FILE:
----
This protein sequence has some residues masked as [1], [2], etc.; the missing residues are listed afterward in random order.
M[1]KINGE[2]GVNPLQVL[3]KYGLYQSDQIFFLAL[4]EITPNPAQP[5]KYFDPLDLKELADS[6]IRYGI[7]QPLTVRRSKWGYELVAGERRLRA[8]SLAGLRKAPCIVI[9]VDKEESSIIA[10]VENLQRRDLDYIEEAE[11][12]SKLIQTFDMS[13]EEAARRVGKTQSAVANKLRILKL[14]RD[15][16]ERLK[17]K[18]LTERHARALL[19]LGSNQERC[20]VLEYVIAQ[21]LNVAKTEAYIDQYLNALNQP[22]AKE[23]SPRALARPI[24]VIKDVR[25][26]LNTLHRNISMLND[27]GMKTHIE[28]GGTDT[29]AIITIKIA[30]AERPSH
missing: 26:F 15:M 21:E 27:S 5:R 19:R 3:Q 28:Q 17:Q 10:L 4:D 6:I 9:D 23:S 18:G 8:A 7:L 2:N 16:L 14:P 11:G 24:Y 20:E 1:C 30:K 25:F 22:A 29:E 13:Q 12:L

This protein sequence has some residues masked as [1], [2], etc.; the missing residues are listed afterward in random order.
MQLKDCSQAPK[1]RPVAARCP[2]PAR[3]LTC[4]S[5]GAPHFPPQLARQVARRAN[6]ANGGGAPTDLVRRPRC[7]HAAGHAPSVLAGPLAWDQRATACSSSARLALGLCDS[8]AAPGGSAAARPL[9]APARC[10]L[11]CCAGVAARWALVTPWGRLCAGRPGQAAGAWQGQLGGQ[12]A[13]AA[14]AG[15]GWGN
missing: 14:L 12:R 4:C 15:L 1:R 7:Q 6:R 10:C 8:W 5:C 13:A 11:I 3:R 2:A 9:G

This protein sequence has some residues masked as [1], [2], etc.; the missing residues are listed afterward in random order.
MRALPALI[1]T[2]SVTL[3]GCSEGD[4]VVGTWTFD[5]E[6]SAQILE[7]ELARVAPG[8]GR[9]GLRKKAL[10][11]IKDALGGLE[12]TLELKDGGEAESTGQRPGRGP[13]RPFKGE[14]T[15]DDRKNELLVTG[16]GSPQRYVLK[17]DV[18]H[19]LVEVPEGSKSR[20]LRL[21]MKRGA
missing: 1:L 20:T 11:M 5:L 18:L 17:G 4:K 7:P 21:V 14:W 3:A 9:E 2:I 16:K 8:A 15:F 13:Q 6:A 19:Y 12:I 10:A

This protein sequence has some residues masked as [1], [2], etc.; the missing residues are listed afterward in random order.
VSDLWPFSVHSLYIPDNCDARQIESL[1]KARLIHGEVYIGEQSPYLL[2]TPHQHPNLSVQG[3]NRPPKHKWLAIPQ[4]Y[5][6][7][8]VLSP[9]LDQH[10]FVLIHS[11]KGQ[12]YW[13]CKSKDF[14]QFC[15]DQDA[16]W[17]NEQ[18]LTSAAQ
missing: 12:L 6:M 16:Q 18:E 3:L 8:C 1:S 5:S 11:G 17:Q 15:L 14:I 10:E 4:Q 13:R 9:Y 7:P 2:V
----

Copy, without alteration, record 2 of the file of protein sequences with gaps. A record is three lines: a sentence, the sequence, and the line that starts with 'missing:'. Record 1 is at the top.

This protein sequence has some residues masked as [1], [2], etc.; the missing residues are listed afterward in random order.
MQLKDCSQAPK[1]RPVAARCP[2]PAR[3]LTC[4]S[5]GAPHFPPQLARQVARRAN[6]ANGGGAPTDLVRRPRC[7]HAAGHAPSVLAGPLAWDQRATACSSSARLALGLCDS[8]AAPGGSAAARPL[9]APARC[10]L[11]CCAGVAARWALVTPWGRLCAGRPGQAAGAWQGQLGGQ[12]A[13]AA[14]AG[15]GWGN
missing: 14:L 12:R 4:C 15:L 1:R 7:Q 6:R 10:C 8:W 5:C 13:A 11:I 3:R 2:A 9:G